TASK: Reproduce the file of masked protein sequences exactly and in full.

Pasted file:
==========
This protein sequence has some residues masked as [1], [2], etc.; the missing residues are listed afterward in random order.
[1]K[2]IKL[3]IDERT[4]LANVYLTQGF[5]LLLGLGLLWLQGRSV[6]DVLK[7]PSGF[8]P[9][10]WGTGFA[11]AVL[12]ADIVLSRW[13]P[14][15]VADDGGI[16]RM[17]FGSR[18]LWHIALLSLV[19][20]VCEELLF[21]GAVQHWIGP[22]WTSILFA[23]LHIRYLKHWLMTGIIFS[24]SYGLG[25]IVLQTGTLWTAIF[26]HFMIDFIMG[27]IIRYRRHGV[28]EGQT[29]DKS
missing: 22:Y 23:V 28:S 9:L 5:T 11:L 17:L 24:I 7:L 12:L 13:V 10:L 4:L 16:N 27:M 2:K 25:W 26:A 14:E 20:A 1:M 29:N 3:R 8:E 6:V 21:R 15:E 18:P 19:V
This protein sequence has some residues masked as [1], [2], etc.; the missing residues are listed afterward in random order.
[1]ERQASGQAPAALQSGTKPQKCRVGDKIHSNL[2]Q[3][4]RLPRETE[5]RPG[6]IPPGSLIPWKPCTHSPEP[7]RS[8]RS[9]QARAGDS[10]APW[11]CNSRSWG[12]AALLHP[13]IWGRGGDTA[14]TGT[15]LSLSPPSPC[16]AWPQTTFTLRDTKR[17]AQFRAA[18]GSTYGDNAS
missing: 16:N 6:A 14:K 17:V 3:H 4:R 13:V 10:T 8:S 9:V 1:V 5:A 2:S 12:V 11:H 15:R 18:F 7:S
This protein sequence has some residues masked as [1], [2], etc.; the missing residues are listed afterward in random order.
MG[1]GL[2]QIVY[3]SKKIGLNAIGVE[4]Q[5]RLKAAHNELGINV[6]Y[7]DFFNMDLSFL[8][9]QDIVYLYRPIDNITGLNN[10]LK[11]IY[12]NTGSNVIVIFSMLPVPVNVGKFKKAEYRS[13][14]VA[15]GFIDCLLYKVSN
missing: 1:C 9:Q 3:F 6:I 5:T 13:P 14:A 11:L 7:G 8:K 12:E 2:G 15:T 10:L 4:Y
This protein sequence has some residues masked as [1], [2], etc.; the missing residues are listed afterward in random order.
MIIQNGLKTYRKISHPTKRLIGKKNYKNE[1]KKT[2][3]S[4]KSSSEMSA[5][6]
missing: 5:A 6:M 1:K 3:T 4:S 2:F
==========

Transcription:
This protein sequence has some residues masked as [1], [2], etc.; the missing residues are listed afterward in random order.
[1]K[2]IKL[3]IDERT[4]LANVYLTQGF[5]LLLGLGLLWLQGRSV[6]DVLK[7]PSGF[8]P[9][10]WGTGFA[11]AVL[12]ADIVLSRW[13]P[14][15]VADDGGI[16]RM[17]FGSR[18]LWHIALLSLV[19][20]VCEELLF[21]GAVQHWIGP[22]WTSILFA[23]LHIRYLKHWLMTGIIFS[24]SYGLG[25]IVLQTGTLWTAIF[26]HFMIDFIMG[27]IIRYRRHGV[28]EGQT[29]DKS
missing: 22:Y 23:V 28:S 9:L 5:T 11:L 17:L 24:I 7:L 12:L 13:V 10:L 4:L 16:N 27:M 2:K 25:W 26:A 14:E 20:A 1:M 29:N 3:R 8:E 6:V 21:R 15:E 18:P 19:V
This protein sequence has some residues masked as [1], [2], etc.; the missing residues are listed afterward in random order.
[1]ERQASGQAPAALQSGTKPQKCRVGDKIHSNL[2]Q[3][4]RLPRETE[5]RPG[6]IPPGSLIPWKPCTHSPEP[7]RS[8]RS[9]QARAGDS[10]APW[11]CNSRSWG[12]AALLHP[13]IWGRGGDTA[14]TGT[15]LSLSPPSPC[16]AWPQTTFTLRDTKR[17]AQFRAA[18]GSTYGDNAS
missing: 16:N 6:A 14:K 17:V 3:H 4:R 13:V 10:T 8:S 9:V 1:V 5:A 2:S 12:V 11:H 15:R 18:F 7:S
This protein sequence has some residues masked as [1], [2], etc.; the missing residues are listed afterward in random order.
MG[1]GL[2]QIVY[3]SKKIGLNAIGVE[4]Q[5]RLKAAHNELGINV[6]Y[7]DFFNMDLSFL[8][9]QDIVYLYRPIDNITGLNN[10]LK[11]IY[12]NTGSNVIVIFSMLPVPVNVGKFKKAEYRS[13][14]VA[15]GFIDCLLYKVSN
missing: 1:C 9:Q 3:F 6:I 5:T 13:P 14:A 11:L 7:G 8:K 12:E 2:G 15:T 10:L 4:Y
This protein sequence has some residues masked as [1], [2], etc.; the missing residues are listed afterward in random order.
MIIQNGLKTYRKISHPTKRLIGKKNYKNE[1]KKT[2][3]S[4]KSSSEMSA[5][6]
missing: 5:A 6:M 1:K 3:T 4:S 2:F